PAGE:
Aristotle is frequently regarded as one of the greatest thinkers of antiquity. So why didn't he think much of his brain?
In this brief history of the brain (what we call 'The Great Brain Debate'), the GPA explores what the great minds of the past thought about thought. And we discover that questions that seem to have obvious answers today were anything but self-evident for the individuals that first tackled them. And that conversely, sometimes the facts which we simply accept to be true can be blinding, preventing us from making deeper discoveries about our our world and ourselves.
Core Information Sources:
Aristotle on the Brain by Charles G. Gross in The Neuroscientist
An Illustrated History of Brain Function: Imaging the Brain from Antiquity
By Edwin Clarke, Kenneth Dewhurst, Michael Jeffrey Aminoff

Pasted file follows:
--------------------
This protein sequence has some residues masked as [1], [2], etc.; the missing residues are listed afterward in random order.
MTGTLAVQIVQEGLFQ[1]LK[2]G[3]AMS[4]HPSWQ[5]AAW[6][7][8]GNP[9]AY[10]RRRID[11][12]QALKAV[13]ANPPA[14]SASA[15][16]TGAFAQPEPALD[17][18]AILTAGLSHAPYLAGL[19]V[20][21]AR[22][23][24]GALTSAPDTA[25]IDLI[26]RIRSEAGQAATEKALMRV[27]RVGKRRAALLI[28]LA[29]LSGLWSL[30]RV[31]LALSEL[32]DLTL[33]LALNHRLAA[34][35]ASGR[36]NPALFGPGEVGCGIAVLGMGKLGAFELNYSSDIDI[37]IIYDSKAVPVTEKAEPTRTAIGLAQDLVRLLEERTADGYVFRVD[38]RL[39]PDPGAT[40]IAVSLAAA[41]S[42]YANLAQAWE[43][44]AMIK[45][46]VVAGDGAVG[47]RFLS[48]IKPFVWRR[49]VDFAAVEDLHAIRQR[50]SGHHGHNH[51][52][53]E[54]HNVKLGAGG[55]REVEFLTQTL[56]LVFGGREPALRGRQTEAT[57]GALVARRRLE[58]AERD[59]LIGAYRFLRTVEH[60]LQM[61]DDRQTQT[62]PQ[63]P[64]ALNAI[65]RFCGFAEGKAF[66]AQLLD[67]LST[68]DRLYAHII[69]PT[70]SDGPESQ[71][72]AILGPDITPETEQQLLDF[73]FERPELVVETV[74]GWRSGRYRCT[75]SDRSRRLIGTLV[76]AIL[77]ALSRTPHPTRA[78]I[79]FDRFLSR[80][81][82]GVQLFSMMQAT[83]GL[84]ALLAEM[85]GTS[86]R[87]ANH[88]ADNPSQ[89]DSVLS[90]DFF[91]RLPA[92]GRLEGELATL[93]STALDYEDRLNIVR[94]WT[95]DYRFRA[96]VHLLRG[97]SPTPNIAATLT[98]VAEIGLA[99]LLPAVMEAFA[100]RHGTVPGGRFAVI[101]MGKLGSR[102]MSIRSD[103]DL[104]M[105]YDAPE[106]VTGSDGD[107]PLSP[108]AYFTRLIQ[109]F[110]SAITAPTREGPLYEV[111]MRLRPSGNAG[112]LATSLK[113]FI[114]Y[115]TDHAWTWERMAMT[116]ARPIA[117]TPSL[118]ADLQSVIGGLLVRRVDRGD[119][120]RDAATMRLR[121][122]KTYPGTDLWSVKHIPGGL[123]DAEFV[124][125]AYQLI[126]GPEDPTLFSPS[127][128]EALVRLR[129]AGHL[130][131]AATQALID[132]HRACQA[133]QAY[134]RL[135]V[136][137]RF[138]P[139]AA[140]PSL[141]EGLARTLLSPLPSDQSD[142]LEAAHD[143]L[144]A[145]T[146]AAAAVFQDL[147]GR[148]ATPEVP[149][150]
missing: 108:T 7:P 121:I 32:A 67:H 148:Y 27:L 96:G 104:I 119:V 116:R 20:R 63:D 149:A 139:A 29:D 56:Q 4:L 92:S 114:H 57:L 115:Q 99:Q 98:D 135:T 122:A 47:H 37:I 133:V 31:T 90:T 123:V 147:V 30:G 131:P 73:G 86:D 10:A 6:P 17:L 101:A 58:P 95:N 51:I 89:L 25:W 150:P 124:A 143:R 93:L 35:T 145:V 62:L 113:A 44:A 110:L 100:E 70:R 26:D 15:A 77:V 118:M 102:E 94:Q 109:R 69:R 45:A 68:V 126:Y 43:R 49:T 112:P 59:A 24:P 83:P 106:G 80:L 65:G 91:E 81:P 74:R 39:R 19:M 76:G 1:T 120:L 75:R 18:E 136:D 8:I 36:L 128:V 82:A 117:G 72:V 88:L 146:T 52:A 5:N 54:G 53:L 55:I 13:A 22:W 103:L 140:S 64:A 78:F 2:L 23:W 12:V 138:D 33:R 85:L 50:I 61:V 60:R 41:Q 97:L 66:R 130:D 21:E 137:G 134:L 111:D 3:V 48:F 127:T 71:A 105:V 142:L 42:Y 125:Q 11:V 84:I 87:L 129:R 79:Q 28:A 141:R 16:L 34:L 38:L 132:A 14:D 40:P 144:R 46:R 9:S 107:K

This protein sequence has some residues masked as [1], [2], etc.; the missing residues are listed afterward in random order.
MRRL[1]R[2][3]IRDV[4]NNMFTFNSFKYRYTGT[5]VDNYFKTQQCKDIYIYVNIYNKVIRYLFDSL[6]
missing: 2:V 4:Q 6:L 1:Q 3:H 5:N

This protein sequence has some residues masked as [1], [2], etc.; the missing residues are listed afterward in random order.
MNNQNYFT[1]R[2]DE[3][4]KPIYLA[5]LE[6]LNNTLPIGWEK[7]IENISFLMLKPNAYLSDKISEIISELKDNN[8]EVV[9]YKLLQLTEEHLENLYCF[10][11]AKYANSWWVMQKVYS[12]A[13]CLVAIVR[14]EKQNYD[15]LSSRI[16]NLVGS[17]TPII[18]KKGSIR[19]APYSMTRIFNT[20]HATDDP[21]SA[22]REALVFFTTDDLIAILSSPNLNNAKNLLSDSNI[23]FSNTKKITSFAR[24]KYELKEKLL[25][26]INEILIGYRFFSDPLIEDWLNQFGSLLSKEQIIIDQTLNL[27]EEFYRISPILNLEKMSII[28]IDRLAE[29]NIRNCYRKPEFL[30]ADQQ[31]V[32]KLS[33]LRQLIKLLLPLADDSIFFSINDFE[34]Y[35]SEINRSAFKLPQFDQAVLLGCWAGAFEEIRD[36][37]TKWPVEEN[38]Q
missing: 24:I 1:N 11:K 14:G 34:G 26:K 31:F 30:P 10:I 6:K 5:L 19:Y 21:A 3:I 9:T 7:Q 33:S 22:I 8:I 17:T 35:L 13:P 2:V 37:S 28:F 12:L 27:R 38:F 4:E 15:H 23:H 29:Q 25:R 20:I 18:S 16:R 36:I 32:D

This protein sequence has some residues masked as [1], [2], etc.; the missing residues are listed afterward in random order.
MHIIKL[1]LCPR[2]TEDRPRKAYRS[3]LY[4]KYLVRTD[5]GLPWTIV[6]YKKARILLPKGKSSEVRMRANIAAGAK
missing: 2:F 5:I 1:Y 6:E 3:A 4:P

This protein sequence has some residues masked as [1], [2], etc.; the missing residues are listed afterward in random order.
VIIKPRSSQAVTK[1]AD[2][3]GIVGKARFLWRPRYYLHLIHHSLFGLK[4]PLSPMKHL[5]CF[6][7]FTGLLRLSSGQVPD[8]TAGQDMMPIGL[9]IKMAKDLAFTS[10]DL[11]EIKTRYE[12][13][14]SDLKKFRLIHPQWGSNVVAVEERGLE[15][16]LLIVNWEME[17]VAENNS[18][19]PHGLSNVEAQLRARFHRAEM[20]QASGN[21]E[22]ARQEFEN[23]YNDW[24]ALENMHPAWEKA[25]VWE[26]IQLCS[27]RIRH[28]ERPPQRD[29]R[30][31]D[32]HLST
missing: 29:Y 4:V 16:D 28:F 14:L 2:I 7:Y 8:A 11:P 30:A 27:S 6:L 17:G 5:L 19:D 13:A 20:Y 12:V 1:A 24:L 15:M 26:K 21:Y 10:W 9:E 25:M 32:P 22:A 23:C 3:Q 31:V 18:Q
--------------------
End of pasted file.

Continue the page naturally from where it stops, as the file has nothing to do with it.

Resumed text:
On the Sacred Disease by Hippocrates
Additional Information Sources:
Aristotle's Error By Vilayanur S. Ramachandran and Diane Rogers-Ramachandran in Scientific American
Fantastically Wrong: The Theory of the Wandering Wombs That Drove Women to Madness by Matt Simon in Wired
PMS and the Wandering Womb by James Hamblin in the Atlantic
Ancient Humorism and Modern Humorism by Charles Richet, 1910:
Heart Illustration, by the Wellcome Trust, Creative Commons Attribution 4.0 International license:
Credit: Wellcome Library, London. Wellcome Images firstname.lastname@example.org wellcomeimages.org Image of the heart and lungs. Engraving Circa 1749. By: J. Robertafter: J. PotierTraite de la structure du coeur Jean Baptiste Senac Published: 1749
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